Written with radically inventive language and imagery by an author whose work has been described as "entrancing" (The New Yorker), "a force of nature" (The New York Times Book Review), and "weird and wild and wonderfully unsettling" (Celeste Ng), Sisters is a one-two punch of wild fury and heartache--a taut, powerful, and deeply moving account of sibling love and what happens when two sisters must face each other's darkest impulses.

Red Pill

- by Hari Kunzru

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NEW YORK TIMES NOTABLE BOOK OF THE YEAR

A bold new novel about searching for order in a world that frames madness as truth from the widely acclaimed author of White Tears


After receiving a prestigious writing fellowship in Germany, the narrator of Red Pill arrives in the Berlin suburb of Wannsee and struggles to accomplish anything at all. Instead of working on the book he has proposed to write, he takes long walks and binge-watches Blue Lives, a violent cop show that becomes weirdly compelling in its bleak, Darwinian view of life. He soon begins to wonder if his writing has any value at all.
 
Wannsee is full of ghosts: Across the lake, the narrator can see the villa where the Nazis planned the Final Solution, and in his walks he passes the grave of the Romantic writer Heinrich von Kleist, who killed himself after deciding that "no happiness was possible here on earth." At a party, he meets the charismatic Anton, creator of Blue Lives, and the narrator begins to believe that the two of them are engaged in a cosmic battle. Anton is "red-pilling" his viewers--turning them toward an ugly, alt-rightish worldview, he thinks, as he starts to wonder if he is losing his mind.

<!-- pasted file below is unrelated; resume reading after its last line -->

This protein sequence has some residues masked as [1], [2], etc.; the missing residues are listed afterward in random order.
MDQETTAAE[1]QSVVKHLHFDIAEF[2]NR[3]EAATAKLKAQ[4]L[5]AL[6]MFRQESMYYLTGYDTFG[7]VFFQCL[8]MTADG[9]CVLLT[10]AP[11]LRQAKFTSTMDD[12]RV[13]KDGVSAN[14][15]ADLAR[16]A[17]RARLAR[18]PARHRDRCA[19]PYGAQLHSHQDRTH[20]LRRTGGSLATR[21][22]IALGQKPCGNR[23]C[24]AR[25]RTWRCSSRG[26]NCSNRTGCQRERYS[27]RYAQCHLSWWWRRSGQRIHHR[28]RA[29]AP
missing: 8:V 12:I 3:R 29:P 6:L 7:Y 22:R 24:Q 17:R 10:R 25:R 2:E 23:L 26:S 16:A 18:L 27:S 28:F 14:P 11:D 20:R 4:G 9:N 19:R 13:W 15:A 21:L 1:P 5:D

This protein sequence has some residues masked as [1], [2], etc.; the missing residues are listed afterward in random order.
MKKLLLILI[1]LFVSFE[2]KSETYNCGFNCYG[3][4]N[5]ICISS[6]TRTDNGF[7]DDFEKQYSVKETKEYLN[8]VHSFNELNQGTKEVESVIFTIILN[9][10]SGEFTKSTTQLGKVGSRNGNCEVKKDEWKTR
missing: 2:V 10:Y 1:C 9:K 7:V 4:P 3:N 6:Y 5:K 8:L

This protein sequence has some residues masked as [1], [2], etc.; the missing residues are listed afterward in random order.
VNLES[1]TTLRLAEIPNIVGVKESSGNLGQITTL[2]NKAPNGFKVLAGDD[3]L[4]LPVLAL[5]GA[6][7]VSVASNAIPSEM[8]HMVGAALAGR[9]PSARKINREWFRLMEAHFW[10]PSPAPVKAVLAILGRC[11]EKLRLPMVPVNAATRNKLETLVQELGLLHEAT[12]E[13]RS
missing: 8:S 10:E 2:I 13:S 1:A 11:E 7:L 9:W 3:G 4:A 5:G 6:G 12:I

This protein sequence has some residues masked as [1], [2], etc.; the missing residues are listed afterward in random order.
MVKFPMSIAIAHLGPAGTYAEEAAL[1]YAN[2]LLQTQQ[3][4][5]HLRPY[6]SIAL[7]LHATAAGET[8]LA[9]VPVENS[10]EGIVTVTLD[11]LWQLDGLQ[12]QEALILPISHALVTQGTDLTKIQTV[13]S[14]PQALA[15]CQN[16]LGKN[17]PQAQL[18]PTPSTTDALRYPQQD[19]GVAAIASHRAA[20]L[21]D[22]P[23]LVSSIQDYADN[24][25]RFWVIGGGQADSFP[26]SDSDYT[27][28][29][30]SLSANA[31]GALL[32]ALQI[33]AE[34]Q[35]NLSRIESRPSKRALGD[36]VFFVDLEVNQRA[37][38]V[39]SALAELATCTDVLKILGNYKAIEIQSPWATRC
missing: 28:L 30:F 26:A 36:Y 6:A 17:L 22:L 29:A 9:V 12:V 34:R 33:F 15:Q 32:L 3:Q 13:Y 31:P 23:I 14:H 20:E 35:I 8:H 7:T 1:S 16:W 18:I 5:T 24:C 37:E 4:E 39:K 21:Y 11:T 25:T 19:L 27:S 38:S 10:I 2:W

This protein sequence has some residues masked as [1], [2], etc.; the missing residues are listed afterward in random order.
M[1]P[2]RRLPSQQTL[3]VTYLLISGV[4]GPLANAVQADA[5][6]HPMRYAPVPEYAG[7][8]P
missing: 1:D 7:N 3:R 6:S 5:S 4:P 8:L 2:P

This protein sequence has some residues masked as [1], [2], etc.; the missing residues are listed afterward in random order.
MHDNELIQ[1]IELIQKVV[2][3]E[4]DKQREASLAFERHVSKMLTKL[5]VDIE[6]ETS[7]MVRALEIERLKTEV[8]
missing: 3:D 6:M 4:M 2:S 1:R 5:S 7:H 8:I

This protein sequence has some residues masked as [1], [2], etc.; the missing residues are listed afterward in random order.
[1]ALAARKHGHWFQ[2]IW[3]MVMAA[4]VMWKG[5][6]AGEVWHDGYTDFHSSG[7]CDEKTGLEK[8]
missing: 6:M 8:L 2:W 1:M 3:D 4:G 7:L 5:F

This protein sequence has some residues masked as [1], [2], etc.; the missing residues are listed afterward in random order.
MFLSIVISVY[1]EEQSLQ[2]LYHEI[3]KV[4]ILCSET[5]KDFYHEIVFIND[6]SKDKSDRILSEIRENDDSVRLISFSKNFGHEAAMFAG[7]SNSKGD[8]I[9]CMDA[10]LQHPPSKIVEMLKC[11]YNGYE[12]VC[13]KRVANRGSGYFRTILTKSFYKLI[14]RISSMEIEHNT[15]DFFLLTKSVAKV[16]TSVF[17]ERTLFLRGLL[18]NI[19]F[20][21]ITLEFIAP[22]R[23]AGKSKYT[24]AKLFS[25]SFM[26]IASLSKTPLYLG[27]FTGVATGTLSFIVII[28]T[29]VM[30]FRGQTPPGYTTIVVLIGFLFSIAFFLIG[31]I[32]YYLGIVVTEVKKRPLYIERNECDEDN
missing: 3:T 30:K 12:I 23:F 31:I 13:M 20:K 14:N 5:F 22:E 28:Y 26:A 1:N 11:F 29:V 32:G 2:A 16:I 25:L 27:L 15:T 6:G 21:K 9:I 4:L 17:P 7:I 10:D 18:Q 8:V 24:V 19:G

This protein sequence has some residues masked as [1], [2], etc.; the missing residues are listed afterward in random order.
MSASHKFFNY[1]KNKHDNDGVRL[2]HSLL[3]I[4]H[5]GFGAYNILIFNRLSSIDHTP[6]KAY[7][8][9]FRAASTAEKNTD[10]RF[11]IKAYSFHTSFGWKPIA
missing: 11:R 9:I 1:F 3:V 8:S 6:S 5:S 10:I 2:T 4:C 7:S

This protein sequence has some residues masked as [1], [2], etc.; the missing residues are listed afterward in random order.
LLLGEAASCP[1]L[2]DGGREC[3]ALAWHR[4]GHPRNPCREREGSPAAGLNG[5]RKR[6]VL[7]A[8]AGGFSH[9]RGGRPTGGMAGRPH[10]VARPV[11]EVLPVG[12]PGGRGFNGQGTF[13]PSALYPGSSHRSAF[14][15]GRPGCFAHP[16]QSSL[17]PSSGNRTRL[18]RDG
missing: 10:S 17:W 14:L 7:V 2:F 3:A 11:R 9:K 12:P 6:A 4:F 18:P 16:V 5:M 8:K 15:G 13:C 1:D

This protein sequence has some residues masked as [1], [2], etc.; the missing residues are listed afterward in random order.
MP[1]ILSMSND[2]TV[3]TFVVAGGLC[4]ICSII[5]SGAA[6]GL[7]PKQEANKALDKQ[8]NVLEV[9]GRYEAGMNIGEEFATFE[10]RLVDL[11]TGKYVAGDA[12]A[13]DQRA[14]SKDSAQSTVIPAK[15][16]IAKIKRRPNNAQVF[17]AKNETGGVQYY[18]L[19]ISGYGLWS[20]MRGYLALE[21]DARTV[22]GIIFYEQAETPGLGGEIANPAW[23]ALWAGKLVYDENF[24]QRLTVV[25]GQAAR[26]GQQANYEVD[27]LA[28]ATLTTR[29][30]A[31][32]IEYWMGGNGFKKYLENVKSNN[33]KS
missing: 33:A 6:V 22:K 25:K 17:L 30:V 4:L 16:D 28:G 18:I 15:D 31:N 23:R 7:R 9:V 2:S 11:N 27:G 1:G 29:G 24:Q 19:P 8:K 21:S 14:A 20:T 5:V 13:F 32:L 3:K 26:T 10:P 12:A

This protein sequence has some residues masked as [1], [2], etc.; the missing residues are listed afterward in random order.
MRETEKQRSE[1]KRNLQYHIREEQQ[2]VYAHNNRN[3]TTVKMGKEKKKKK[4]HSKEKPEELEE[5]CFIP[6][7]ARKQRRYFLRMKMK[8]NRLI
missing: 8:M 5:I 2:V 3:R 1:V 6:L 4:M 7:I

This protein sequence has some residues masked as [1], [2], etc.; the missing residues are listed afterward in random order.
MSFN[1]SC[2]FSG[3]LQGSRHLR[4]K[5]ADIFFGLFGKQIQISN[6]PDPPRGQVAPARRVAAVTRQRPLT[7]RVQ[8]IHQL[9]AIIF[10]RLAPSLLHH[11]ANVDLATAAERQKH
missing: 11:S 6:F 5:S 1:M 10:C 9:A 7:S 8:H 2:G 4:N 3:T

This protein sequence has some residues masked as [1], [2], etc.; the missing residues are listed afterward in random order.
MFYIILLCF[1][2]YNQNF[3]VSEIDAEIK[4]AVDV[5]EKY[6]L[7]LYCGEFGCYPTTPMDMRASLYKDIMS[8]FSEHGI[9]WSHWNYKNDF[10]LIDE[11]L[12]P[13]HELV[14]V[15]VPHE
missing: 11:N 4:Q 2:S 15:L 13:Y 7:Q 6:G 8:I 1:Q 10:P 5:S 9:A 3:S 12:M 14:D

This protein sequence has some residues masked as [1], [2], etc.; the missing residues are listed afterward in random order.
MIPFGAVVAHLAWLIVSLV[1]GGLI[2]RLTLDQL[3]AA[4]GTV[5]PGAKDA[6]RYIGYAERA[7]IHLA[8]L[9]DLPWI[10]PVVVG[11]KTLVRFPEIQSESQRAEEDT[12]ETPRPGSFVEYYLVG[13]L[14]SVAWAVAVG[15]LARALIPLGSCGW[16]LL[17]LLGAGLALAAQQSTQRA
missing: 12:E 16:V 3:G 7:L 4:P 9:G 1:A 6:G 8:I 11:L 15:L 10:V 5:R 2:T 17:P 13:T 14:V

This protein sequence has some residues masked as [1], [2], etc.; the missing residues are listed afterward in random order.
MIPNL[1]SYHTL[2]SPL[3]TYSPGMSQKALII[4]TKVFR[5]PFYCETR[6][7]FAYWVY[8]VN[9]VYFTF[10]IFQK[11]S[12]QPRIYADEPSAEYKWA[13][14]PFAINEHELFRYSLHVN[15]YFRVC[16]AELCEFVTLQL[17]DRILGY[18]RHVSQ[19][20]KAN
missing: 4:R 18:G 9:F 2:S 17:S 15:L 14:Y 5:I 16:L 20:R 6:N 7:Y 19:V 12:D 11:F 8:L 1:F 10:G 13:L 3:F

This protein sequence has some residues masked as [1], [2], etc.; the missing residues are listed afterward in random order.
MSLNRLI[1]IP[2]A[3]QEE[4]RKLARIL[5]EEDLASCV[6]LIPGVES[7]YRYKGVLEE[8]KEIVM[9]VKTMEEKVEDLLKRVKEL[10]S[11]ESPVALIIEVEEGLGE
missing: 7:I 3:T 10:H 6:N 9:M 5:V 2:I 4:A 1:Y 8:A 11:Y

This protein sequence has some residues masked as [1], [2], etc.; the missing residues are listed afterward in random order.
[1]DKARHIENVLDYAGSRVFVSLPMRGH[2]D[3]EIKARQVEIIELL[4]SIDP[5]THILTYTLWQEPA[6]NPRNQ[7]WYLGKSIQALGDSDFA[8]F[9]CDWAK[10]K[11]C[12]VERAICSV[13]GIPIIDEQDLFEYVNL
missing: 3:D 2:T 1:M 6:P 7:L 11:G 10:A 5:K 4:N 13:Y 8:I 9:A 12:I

The Silk Road

- by Kathryn Davis

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A spellbinding novel about transience and mortality, by one of the most original voices in American literature

The Silk Road begins on a mat in yoga class, deep within a labyrinth on a settlement somewhere in the icy north, under the canny guidance of Jee Moon. When someone fails to arise from corpse pose, the Astronomer, the Archivist, the Botanist, the Keeper, the Topologist, the Geographer, the Iceman, and the Cook remember the paths that brought them there--paths on which they still seem to be traveling.

The Silk Road also begins in rivalrous skirmishing for favor, in the protected Eden of childhood, and it ends in the harrowing democracy of mortality, in sickness and loss and death. Kathryn Davis's sleight of hand brings the past, present, and future forward into brilliant coexistence; in an endlessly shifting landscape, her characters make their way through ruptures, grief, and apocalypse, from existence to nonexistence, from embodiment to pure spirit.